(1) Harlequin Property (SVG) Limited (2) Harlequin Hotels and Resorts Limited v Wilkins Kennedy (a firm) (2016) EWHC 3233 (TCC)
The owners of Harlequin Property (SVG) Limited and Harlequin Hotels and Resorts (the "Claimants") were developers of a holiday resort. They had issued a professional negligence claim against Wilkins Kennedy (the "Defendant"), their former accountants and business advisors. In 2008, and in reliance upon the Defendant's advice, the Claimants had entered into an unwritten agreement with a third party contractor who was to build the holiday resort. After the third party contractor failed to complete the works, which had only been loosely agreed, and as the Claimants had overpaid the contractor by $26,000,370, the arrangement was terminated. The Claimants sued the Defendant for failing to advise the Claimants about entering into a formal contract with the contractor which formalised the scope and valuation of the works and eventualities should works not be completed. Finding that there had been professional negligence on the Defendant's part, and that the Claimants were therefore entitled to recover damages, the judge awarded judgment in the sum of $11,630,970.50.
However, there remained issues which were put to the court over payment, namely what currency the judgment sum was to be paid in and, inter alia, interest rates, the Defendant's costs liability (given that the Claimants had only succeeded in one aspect of the claim), and how payment of the judgment sum was to be arranged.
The claim had been expressed in dollars. A dispute arose as to whether the judgment debt should be paid in pound sterling or dollars and whether it was to be calculated in accordance with the exchange rate stipulated in Claimants' evidence at trial or current exchange rates. The Defendant argued that if the judgment debt was to be paid at the exchange rate currently in place, the Claimants' sum would have been significantly larger.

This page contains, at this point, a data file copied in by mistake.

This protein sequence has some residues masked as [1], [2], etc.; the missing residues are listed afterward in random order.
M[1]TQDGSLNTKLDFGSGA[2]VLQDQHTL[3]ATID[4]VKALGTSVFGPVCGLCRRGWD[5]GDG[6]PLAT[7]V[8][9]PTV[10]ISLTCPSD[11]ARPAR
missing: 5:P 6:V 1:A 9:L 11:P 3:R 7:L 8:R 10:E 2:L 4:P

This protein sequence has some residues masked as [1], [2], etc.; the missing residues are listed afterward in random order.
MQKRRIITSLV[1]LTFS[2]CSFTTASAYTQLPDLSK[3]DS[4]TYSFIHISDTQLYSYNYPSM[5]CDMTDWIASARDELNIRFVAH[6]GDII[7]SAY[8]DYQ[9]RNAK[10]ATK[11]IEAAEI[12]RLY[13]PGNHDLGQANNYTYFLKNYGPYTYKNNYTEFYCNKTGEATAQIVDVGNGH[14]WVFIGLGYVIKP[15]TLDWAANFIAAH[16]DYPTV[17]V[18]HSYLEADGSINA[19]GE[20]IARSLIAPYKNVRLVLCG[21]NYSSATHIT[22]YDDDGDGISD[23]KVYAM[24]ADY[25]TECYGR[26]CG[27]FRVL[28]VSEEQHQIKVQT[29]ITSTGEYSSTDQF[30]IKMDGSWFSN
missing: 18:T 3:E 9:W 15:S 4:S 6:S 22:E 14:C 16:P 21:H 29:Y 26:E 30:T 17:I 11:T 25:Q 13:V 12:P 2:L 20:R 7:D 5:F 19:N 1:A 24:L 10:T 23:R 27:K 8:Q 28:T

Relying on the provisions contained in paragraph 40.2.2 of the Civil Procedure Rules' White Book, the judge used his discretion to express the judgment sum in sterling but subject to the exchange rates as per the Claimants' evidence.
In his reasoning, and citing Lord Wilberforce in The Canadian Transport (1979) AC 684, the judge said that the damages could be calculated in the currency "in which the loss was felt" by the claimant to the action or "which most truly expresses his loss".
He went on to explain that all investments in the matter had been paid in sterling and dollars had only been used for accounting purposes: the Claimants' bookkeeper explained to the court when giving evidence that payments were made in sterling then had the relevant conversion rate applied. In addition, the majority of the sums paid to the third party contractor had been in pound sterling. As a result, and since there had been a considerable overpayment to the contractor, the loss was 'felt' by the Claimants in sterling. The Defendant's submissions that some earlier sums had been paid to the contractor in dollars, and that the contractor paid its employees in dollars, did little to persuade the judge: he held that what was important had been the currency in which the Claimants had made payments to the contractor, not what happened to the money afterwards.
To reflect the judge's reasoning, the judgment sum awarded was converted to £7,443,821.12.
Judgments can be given in pound sterling or in a foreign currency, the latter even in circumstances where the currency is payable under a contract and the proper law of which is English law. While currency of judgments and differing exchange rates have been an issue for some time (see, for example, Eleftherotria v Owners of the Despina R (1979) A.C. 685), following the vote for Brexit, the continued depreciation of the pound has resulted in significant exchange rate fluctuations which may cause further issues for the court as well as claimants and defendants alike. A judge will take into account all the circumstances of the case and has discretion to determine whether a judgment should be expressed in sterling or in a foreign currency. It will be interesting to watch, as Article 50 is triggered this year, how judges may be required to use their discretion to balance the plummeting pound and fluctuations in exchange rates with the value of contractual disputes involving foreign currencies.